There’s no shame
I’ve been meaning to write about mental health for a little while and I’m delighted that it’s taking more of the airspace just at the moment. Whilst many of us have had occasion to face our demons, I’ll bet that few of us have admitted so. I’m guilty as charged, your honour.
After the birth of my son, I felt that I couldn’t cope at all. I remember a visit back to the hospital and whilst the nurses temporarily left the room to attend to a woman in labour, I broke down sobbing with a feeling of utter despair that wouldn’t lift. This wasn’t just a hormonal moment. Oh no, this was just another day in the weeks of depression that had crept in to my life. I couldn’t tell my husband as he was still getting his head around the responsibilities of being a first-time parent, and my mother wasn’t the kind to give me the nurturing I needed. So I struggled along alone, surviving hour to hour, day to day. Luckily, through all of this, I was able to bond with my young son but I dread to think what might have happened if I couldn’t.
Life has thrown a few curved balls my way in the years since that time, including becoming a single mother, being bullied at work and then being diagnosed with cancer. (And do I wonder whether there’s a link between those various life events?). But back to the theme of the moment.
Going through cancer treatment wasn’t easy but as tough as it was, it had a structure and a set of hurdles that just had to be jumped through – or crawled under, as it felt at times. There was always the next milestone in the treatment plan to complete and a new target on which to focus.
But once the treatment was finished, the structure gone, and the activities of a full-time patient that had filled the day were removed, the void that was left carried its own challenges. I had been warned that as treatment finishes, many cancer patients return to the fear of imminent death that accompanied their initial diagnosis. I was ready for that and either by luck or as a result of my mindfulness practice, that didn’t happen.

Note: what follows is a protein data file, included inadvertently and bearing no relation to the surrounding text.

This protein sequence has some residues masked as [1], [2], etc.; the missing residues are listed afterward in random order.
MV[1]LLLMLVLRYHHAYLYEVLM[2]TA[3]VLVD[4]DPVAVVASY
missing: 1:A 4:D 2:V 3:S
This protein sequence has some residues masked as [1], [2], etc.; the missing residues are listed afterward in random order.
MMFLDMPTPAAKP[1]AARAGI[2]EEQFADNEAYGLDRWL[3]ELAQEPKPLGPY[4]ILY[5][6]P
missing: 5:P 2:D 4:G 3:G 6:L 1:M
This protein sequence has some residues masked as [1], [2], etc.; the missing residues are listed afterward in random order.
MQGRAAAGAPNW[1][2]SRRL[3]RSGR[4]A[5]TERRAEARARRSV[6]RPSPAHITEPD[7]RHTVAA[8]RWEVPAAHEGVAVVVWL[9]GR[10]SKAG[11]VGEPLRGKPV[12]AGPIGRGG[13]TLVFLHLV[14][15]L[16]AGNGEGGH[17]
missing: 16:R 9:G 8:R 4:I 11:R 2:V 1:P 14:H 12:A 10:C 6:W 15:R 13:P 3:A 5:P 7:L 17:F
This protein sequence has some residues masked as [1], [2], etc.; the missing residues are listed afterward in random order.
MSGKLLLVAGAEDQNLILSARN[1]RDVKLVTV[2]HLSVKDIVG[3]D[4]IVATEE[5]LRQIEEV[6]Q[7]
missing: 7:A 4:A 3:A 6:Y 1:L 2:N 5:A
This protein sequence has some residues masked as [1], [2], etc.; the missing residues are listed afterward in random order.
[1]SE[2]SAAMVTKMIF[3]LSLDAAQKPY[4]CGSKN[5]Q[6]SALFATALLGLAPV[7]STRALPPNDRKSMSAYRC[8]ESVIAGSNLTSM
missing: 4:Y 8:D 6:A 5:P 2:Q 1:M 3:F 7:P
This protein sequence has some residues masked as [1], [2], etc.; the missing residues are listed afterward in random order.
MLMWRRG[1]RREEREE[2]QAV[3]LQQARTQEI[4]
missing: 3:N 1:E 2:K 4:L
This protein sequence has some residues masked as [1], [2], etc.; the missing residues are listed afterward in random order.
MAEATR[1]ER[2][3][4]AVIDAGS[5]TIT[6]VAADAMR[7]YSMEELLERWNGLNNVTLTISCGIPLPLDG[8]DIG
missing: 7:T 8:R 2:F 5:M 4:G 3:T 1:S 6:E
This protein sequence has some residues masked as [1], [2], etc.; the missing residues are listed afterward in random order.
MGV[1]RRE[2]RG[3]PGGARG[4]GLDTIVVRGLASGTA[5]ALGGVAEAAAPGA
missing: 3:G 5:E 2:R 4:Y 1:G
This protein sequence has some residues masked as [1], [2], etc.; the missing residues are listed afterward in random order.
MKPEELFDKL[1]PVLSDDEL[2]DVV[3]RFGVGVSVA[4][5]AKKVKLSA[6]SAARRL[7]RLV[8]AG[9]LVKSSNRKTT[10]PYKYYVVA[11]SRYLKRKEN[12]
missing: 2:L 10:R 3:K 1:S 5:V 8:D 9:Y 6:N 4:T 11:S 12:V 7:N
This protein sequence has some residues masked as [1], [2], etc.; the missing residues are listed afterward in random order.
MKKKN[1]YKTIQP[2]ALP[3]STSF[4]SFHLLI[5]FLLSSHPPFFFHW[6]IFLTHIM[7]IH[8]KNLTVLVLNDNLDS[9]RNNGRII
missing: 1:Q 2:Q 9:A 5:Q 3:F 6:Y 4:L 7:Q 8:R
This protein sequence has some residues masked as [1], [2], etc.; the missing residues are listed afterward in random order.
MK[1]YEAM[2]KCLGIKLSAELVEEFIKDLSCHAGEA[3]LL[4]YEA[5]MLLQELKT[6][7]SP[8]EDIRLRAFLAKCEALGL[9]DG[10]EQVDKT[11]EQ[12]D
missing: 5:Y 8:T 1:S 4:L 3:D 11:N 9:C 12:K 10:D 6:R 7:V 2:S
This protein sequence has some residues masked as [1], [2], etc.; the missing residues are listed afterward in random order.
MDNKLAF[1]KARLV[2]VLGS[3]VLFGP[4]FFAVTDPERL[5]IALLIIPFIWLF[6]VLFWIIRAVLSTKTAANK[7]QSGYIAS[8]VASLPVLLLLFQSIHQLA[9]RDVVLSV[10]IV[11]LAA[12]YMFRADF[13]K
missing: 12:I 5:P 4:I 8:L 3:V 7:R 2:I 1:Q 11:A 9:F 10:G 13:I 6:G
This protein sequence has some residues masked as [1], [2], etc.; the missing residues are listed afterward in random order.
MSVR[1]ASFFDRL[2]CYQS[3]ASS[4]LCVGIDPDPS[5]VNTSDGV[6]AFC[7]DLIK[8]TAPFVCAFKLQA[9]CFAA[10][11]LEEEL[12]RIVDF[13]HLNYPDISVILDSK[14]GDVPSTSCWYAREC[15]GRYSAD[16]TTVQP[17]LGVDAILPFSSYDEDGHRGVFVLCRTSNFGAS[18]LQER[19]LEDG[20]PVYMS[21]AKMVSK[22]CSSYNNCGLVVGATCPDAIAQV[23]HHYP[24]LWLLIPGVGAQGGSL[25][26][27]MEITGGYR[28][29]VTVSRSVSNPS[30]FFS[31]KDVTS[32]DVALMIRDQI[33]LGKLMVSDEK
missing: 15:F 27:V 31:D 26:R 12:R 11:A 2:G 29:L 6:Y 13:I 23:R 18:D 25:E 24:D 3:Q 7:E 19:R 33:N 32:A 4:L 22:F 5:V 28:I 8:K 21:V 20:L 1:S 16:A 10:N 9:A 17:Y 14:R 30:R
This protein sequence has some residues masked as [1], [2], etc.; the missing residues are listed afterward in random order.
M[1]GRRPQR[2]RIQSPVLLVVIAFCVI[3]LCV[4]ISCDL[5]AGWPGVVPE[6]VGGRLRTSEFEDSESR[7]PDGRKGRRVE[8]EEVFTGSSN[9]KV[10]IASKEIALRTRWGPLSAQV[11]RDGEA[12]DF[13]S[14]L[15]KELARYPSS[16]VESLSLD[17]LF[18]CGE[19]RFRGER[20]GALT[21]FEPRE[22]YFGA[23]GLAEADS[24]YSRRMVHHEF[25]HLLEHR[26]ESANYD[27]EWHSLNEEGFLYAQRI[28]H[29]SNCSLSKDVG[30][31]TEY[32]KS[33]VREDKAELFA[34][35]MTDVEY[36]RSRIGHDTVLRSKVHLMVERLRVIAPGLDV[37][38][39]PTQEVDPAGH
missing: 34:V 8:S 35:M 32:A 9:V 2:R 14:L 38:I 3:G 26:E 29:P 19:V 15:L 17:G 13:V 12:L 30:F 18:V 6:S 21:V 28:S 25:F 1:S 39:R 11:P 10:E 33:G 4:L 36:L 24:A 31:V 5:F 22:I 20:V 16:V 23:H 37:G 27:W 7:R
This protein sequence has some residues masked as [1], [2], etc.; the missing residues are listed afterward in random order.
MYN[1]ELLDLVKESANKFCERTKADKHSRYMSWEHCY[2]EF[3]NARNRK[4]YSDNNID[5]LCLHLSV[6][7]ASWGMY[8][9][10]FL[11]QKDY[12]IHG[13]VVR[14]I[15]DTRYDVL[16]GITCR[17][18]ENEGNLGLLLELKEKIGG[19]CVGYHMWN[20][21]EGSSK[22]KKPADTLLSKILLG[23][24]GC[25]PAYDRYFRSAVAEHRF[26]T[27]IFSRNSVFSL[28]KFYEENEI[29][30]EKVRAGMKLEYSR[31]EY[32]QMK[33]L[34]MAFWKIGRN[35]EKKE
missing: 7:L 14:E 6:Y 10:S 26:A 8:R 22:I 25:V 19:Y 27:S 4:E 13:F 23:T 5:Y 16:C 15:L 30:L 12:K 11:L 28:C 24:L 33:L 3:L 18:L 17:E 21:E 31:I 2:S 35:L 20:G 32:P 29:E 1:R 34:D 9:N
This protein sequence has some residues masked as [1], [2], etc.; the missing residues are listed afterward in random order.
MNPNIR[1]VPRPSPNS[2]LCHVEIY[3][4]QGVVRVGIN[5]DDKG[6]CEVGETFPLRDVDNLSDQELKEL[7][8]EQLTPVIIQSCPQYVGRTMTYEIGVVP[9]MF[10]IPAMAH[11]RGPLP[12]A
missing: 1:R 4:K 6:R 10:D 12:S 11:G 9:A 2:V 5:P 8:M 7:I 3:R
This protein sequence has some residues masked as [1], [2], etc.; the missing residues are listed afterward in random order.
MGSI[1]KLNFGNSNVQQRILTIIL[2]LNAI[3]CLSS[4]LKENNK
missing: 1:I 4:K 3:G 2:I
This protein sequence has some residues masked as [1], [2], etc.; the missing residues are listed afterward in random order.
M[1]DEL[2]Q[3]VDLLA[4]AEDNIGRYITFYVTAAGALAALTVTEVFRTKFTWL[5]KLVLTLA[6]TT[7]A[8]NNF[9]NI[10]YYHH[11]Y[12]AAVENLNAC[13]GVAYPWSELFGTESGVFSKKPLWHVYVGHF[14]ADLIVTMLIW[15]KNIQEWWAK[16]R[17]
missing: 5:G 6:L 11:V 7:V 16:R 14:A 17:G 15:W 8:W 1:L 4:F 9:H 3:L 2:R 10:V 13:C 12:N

But instead of the fear came a more generalised feeling of hopelessness. A feeling that I couldn’t do anything, achieve anything, anymore. A loss of confidence and a tendency to feel tearful at the slightest cause. Was this depression, the result of a major transition or even the physical manifestation of my changing hormones and menopause. I’d like to blame it on the redundancy that happened at the same time but how knows. Whilst the effect of yet another life transition can’t be ignored, it would be irresponsible of me to point to this as the cause of my low mood.
You would have thought that I might have learned since the post-natal depression I suffered in silence. But no, such is the stigma of mental health, that I didn’t say anything to anyone and instead cried into my piano keyboard during the day when the house was empty aside from my ever sympathetic cats.
So I’m glad that we’re talking about mental health now. I celebrate the ‘it’s good to talk’ campaign. Because there’s no shame in depression or anxiety or not being able to cope.